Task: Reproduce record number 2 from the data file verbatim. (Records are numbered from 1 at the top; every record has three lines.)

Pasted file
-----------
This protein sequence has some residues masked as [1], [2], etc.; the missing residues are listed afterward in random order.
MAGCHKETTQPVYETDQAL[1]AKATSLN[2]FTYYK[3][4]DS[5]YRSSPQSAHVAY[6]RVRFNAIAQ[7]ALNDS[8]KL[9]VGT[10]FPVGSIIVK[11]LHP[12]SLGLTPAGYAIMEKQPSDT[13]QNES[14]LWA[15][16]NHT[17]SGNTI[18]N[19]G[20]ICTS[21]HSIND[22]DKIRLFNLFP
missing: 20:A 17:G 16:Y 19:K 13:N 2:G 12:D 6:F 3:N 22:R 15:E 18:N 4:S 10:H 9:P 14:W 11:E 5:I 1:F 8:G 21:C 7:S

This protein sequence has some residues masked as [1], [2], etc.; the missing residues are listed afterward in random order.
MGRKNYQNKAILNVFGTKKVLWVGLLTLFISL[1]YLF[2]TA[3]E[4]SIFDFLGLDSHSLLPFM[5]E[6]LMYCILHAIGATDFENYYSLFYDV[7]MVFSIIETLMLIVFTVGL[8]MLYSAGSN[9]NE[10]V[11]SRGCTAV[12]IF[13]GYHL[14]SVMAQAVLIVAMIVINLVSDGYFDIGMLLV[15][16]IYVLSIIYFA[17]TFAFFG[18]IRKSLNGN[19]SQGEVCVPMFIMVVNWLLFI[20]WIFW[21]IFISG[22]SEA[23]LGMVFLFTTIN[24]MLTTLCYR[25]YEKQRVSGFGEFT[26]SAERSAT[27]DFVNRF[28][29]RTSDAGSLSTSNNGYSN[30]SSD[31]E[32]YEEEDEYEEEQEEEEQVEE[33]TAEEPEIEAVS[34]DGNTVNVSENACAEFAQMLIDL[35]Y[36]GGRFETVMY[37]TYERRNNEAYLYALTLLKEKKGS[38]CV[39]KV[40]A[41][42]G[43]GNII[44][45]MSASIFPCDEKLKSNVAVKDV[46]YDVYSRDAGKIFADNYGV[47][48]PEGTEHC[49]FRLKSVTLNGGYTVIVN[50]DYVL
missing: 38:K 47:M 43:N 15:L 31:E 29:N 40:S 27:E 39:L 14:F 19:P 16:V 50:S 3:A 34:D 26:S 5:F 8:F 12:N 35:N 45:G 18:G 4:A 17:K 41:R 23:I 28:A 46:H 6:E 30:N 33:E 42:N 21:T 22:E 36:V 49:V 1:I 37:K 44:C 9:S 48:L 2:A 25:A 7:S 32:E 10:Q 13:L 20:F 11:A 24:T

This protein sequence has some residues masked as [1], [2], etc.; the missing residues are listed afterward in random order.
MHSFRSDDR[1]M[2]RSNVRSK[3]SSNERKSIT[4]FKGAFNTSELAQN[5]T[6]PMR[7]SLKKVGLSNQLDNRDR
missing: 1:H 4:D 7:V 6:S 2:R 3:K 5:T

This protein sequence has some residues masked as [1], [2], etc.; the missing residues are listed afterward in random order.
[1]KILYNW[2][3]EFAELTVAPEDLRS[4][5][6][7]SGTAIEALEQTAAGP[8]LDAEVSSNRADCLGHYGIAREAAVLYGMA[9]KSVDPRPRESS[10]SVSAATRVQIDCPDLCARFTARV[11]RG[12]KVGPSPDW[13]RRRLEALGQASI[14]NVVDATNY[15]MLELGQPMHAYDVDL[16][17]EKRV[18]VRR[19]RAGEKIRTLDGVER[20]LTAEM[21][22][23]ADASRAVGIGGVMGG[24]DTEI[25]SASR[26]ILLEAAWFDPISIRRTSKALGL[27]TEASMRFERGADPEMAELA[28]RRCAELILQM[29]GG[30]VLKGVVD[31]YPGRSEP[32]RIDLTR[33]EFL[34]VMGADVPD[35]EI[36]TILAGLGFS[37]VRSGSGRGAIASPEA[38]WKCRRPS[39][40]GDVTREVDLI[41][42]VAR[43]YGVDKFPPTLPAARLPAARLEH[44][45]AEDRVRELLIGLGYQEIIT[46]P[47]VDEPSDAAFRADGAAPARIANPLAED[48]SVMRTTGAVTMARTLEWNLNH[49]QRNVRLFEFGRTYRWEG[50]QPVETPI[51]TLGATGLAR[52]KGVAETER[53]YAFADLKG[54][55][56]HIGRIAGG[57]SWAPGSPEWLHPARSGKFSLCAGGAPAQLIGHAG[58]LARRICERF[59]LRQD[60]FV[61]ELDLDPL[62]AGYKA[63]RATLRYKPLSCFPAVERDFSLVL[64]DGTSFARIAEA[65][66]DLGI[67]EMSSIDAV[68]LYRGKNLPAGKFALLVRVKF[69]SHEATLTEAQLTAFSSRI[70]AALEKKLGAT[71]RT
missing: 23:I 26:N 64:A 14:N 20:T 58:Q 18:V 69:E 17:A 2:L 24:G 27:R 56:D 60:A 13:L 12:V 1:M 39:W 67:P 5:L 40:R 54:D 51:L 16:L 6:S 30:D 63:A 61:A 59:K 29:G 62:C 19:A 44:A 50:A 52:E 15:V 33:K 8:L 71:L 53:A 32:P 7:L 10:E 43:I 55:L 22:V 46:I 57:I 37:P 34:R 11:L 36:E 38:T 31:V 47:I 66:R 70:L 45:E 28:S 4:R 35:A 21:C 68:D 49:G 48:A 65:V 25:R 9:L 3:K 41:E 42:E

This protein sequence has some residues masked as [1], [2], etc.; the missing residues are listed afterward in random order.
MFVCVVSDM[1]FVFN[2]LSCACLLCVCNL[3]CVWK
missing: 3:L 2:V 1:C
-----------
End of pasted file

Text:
This protein sequence has some residues masked as [1], [2], etc.; the missing residues are listed afterward in random order.
MGRKNYQNKAILNVFGTKKVLWVGLLTLFISL[1]YLF[2]TA[3]E[4]SIFDFLGLDSHSLLPFM[5]E[6]LMYCILHAIGATDFENYYSLFYDV[7]MVFSIIETLMLIVFTVGL[8]MLYSAGSN[9]NE[10]V[11]SRGCTAV[12]IF[13]GYHL[14]SVMAQAVLIVAMIVINLVSDGYFDIGMLLV[15][16]IYVLSIIYFA[17]TFAFFG[18]IRKSLNGN[19]SQGEVCVPMFIMVVNWLLFI[20]WIFW[21]IFISG[22]SEA[23]LGMVFLFTTIN[24]MLTTLCYR[25]YEKQRVSGFGEFT[26]SAERSAT[27]DFVNRF[28][29]RTSDAGSLSTSNNGYSN[30]SSD[31]E[32]YEEEDEYEEEQEEEEQVEE[33]TAEEPEIEAVS[34]DGNTVNVSENACAEFAQMLIDL[35]Y[36]GGRFETVMY[37]TYERRNNEAYLYALTLLKEKKGS[38]CV[39]KV[40]A[41][42]G[43]GNII[44][45]MSASIFPCDEKLKSNVAVKDV[46]YDVYSRDAGKIFADNYGV[47][48]PEGTEHC[49]FRLKSVTLNGGYTVIVN[50]DYVL
missing: 38:K 47:M 43:N 15:L 31:E 29:N 40:S 27:E 39:L 14:F 19:P 16:V 50:S 3:A 34:D 26:S 5:F 8:F 12:N 35:N 45:G 18:G 4:A 17:K 41:R 23:I 28:A 46:H 6:E 30:N 33:E 42:N 21:T 22:E 36:V 49:V 1:I 37:K 44:C 9:S 48:L 2:A 25:A 7:S 32:E 10:Q 13:L 20:F 11:A 24:T